It happened on MAY 6

1856

Sigmund Freud was born in Freiberg (Moravia). An Austrian neurologist and psychiatrist, he founded psychoanalysis. According to some, Freud discovered the reason for all religious constructions by gathering them into the sphere of the sublimation of the libido and demonstrating their psychic origin. Freud’s critique of religion is found chiefly in his works Totem and Taboo (1913) and The Future of an Illusion (1927). In reality, Freud’s thought is greatly divided and in the last years of his life he reexamined some of his prior affirmations. In general, two significant factors in his thought are that Freud declared himself an atheist, along with the general anti-religious and anti-Christian position of various psychoanalysts. This does not mean that Freud was not nagged through his entire life by the problem of religion, or more precisely, not so much by the psychological fact of faith, but by questions regarding the ultimate destiny of man, death, and final judgment. Freud’s theses, always swaying between a scientific vision of theory and a phenomenological vision of therapeutic practice, contain several contradictions. Freud himself perceived the difficulties of founding psychology on physics and mechanistic biology and at the same time confronting, through psychoanalysis, problems regarding the existence of man, problems which religion encompasses. It is here that the crisis of his philosophical anthropology and his metapsychology arises. His thought sets man and his world within a scientific outlook, liberating him from metaphysics and from myths such as the ideas of God and religion that, according to Freud, derive from man himself.

What is the Metaphysics of Light?

The Metaphysics of Light (2002), by Caroline Ewa Schültzinger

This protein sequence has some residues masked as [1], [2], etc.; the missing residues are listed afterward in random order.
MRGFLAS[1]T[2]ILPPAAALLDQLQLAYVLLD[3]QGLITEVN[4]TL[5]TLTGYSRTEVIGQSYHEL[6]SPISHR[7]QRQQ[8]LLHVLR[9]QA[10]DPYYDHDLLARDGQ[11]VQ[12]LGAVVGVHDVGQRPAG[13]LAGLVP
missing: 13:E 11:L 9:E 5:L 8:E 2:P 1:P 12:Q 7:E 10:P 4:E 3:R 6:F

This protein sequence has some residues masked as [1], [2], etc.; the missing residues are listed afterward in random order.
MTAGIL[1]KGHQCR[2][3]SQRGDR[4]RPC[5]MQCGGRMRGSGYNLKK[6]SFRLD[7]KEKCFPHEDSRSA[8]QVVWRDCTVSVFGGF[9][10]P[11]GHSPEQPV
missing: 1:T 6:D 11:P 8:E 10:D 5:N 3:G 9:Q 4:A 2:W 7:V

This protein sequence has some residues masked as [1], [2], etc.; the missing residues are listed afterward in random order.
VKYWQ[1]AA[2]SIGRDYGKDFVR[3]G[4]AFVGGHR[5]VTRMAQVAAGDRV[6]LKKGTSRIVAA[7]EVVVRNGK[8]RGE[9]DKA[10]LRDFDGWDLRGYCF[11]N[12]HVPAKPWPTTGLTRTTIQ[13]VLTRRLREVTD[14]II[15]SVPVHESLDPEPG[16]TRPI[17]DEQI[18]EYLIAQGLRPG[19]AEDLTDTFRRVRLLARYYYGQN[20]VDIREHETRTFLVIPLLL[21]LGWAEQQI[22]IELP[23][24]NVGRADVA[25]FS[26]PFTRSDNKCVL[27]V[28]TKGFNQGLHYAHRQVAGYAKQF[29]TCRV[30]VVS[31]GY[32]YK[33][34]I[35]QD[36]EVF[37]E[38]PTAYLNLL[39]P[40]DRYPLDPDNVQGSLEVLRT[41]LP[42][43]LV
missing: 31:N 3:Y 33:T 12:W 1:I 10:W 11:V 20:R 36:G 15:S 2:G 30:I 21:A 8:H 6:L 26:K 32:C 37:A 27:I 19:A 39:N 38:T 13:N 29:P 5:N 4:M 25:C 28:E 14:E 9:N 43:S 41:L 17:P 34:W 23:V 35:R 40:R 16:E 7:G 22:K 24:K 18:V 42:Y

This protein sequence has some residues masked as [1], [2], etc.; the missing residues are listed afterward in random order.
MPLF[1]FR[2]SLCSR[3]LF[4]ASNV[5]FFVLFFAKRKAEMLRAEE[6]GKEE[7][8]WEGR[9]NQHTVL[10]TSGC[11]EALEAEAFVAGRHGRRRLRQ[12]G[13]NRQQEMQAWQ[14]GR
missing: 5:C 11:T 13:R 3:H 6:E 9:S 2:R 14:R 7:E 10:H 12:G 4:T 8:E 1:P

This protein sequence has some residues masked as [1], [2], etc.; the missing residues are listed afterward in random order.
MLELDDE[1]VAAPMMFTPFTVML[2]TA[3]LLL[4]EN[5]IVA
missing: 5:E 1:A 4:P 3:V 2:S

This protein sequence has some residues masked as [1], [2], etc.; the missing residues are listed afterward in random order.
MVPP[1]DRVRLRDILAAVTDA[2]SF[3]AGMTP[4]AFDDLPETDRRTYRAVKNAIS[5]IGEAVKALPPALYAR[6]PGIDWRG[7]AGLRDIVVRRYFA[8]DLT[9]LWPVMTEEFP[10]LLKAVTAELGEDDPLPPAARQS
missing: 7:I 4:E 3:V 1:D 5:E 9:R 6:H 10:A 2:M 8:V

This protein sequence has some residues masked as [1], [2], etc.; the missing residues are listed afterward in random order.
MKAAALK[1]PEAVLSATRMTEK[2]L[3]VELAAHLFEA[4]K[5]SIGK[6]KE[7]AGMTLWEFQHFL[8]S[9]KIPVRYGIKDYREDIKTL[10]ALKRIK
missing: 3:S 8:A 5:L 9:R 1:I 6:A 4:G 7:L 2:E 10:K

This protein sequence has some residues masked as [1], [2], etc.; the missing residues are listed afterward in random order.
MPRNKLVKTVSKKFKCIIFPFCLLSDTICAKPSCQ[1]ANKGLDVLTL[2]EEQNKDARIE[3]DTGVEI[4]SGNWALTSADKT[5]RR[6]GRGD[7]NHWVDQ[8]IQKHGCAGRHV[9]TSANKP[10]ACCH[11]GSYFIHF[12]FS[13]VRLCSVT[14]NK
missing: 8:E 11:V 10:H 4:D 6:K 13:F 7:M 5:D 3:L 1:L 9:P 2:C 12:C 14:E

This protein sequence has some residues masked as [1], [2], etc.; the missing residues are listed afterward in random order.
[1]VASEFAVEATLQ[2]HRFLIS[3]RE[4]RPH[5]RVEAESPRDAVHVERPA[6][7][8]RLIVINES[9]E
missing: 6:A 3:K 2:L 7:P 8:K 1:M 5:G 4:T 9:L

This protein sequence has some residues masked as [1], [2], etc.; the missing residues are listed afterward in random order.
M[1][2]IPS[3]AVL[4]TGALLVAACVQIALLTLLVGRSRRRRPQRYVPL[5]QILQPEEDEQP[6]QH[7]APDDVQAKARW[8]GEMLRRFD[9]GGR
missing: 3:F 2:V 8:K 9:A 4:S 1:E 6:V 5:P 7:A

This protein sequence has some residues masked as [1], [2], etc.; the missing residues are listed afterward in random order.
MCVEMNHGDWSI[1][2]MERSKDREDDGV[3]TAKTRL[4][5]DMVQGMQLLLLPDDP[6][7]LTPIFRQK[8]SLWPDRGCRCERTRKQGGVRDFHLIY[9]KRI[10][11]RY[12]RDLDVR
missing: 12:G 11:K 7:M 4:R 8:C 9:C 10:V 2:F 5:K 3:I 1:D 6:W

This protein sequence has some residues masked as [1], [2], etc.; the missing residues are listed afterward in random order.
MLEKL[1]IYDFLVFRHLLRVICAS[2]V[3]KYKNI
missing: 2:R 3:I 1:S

On Light or the Beginning of Forms: the metaphysics of light according to Robert Grosseteste (1168 ca. -1253)

 The six forms of Light unified in the unique divine creation: from Reductio artium in    theologiam (1255) by Bonaventure of Bagnoregio

 The nature of light in the context of creation: from Thomas Aquinas’ Summa theologiae (1265-1274) 

 

400° Anniversary of Galileo Galilei’s Letter to Madame Christina of Lorraine (1615)

The full text of the Letter
 
The Notion od Scientific Proof in Galileo’s Letter to Christina, from “The Rethoric of Proof in Galileo’s Writings on the Copernican System” (1985), by Jean Dietz Moss

The results of a recent survey:
Perception of the Italians about the compatibility between science and faith
,
by Matteo Bonato, Department of Physics and Astronomy “G. Galilei”, University of Padua, Italy

Interdisciplinary Encyclopedia of Religion and Science

The Encyclopedia, published by the Centro di Documentazione Interdisciplinare di Scienza e Fede operating at the Pontifical University of the Holy Cross in Rome, provides new, scholarly articles in the rapidly growing international field of Religion and Science (ISSN: 2037-2329).

Anthology and Documents

In order to make some relevant documents better known in the scientific community, the section provides key materials for study and reflection concerning the dialogue among science, philosophy, and theology.